HONOLULU — Domestic violence caseloads for Honolulu police skyrocketed 615 percent from 2013 to 2016, largely because of a 2014 law change that reclassified abuse suspected in the presence of children under age 14 to be classified as felonies, according to a report released by the city’s auditor.
The report released last week by City Auditor Edwin Young also concluded that there was not a corresponding increase in successful prosecutions.
Domestic violence cases handled by police jumped to an estimated 1,538 in 2016 from 215 in 2013.
City Prosecutor Keith Kaneshiro has maintained a “no drop” policy and will prosecute defendants even in cases where victims refuse or are unavailable to testify, leaving a low probability of success, the audit said.
The audit said police and prosecutors do not process cases with the same data collection system, making it difficult for them to share information when needed. It also said police and prosecutors, along with the state Judiciary, have different procedures for dealing with domestic violence cases, the Honolulu Star-Advertiser reported (http://bit.ly/2sm2luJ ).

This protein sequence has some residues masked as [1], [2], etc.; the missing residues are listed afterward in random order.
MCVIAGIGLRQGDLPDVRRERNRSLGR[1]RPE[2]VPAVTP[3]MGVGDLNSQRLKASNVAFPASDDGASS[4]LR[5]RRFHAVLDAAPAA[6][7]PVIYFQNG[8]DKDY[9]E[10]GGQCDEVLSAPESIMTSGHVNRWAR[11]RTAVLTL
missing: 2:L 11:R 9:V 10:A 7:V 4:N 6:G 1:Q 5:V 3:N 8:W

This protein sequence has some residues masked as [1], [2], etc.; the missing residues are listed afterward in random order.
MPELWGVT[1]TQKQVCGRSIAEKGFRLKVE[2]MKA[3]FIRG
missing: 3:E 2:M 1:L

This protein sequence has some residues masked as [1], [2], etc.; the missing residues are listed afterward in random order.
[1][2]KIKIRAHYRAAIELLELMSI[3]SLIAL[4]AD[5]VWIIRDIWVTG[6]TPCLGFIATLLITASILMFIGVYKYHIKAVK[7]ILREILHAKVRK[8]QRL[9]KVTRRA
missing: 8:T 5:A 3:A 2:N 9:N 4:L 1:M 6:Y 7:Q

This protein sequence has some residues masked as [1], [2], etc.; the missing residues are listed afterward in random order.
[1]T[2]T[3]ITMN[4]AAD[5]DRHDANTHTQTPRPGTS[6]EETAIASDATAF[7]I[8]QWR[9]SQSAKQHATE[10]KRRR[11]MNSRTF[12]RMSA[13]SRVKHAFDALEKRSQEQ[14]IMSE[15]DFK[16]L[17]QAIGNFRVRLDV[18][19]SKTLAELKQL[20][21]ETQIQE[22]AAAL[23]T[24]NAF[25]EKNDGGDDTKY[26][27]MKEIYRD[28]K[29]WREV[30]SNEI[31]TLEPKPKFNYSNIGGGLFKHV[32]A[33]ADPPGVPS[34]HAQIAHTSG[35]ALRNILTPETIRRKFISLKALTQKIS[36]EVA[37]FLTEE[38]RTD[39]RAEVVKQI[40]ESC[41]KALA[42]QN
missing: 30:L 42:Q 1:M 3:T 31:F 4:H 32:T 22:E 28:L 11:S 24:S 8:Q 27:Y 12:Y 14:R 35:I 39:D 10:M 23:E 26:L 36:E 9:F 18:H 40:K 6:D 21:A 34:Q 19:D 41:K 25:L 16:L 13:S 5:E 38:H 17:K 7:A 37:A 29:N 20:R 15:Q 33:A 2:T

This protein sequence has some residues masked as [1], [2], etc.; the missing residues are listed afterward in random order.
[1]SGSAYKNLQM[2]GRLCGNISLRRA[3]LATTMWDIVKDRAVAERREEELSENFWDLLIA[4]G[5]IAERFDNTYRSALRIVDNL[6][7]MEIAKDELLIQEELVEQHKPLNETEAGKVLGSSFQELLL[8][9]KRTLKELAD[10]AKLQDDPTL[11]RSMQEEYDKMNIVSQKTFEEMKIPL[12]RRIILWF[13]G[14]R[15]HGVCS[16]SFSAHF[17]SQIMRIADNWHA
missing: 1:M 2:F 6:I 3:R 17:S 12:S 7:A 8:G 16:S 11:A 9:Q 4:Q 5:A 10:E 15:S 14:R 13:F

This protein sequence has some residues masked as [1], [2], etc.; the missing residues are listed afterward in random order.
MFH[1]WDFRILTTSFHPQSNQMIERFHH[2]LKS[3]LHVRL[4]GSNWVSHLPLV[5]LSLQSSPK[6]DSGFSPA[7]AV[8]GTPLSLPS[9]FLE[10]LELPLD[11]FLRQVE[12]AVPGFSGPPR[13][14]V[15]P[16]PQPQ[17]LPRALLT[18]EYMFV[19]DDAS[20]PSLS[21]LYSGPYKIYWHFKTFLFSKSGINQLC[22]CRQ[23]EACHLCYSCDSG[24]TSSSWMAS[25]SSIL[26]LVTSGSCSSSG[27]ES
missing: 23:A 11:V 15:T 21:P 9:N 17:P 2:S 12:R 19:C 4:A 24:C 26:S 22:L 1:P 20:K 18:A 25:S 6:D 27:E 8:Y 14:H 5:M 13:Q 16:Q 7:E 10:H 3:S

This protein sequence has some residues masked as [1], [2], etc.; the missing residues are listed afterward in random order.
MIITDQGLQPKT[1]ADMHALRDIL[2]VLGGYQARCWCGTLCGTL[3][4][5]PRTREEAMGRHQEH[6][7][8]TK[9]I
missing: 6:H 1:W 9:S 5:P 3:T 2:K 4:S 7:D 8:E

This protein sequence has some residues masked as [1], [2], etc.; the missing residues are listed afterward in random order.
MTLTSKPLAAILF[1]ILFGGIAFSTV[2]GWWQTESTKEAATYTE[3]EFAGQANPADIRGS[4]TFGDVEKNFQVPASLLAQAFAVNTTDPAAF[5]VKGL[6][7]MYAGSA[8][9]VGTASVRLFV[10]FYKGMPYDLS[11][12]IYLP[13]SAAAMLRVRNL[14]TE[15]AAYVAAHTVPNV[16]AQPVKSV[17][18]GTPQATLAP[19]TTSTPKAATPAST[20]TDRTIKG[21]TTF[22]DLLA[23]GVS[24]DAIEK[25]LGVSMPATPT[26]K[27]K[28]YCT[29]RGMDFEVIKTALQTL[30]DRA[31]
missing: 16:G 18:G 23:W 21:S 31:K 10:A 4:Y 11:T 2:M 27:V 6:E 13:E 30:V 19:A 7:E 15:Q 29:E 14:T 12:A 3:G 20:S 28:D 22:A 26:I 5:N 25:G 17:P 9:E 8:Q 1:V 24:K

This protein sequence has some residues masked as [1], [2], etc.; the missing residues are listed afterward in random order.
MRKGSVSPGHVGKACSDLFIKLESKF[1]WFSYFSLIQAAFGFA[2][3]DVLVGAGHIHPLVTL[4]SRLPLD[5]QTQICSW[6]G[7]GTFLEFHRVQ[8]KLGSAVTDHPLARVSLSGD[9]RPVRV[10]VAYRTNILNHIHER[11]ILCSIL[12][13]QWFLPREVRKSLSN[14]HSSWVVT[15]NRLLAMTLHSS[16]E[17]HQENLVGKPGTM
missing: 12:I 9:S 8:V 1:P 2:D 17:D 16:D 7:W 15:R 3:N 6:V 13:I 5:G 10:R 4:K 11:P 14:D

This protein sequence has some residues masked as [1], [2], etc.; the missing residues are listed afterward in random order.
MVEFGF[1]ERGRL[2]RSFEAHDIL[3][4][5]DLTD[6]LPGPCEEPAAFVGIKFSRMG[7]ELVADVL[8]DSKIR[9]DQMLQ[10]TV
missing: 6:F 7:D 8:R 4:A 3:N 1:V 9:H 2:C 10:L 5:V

The audit recommended that police and prosecutors agree to develop a common domestic violence system that allows them to share information while limiting access to sensitive or confidential information.
The 2014 law change that reclassified abuse in the presence of a child added to a backlog in domestic violence cases in the court system and increased the likelihood of case dismissals, the audit said.
The audit also said the law change “has not produced much for the efforts involved.”
Kaneshiro said he continues to support the 2014 law and won’t change his “no drop” policy.
“It is our view that protection of the victims outweighs the reduction of cases,” he said.
Hawaii’s police department said it has been using a new crime reporting system to share information with prosecutors.
The audit represents proof that many domestic violence cases are not prosecuted successfully, said Councilwoman Kymberly Pine.
“This audit proves the frustrations and real stories of women and men who are not seeing justice,” Pine said.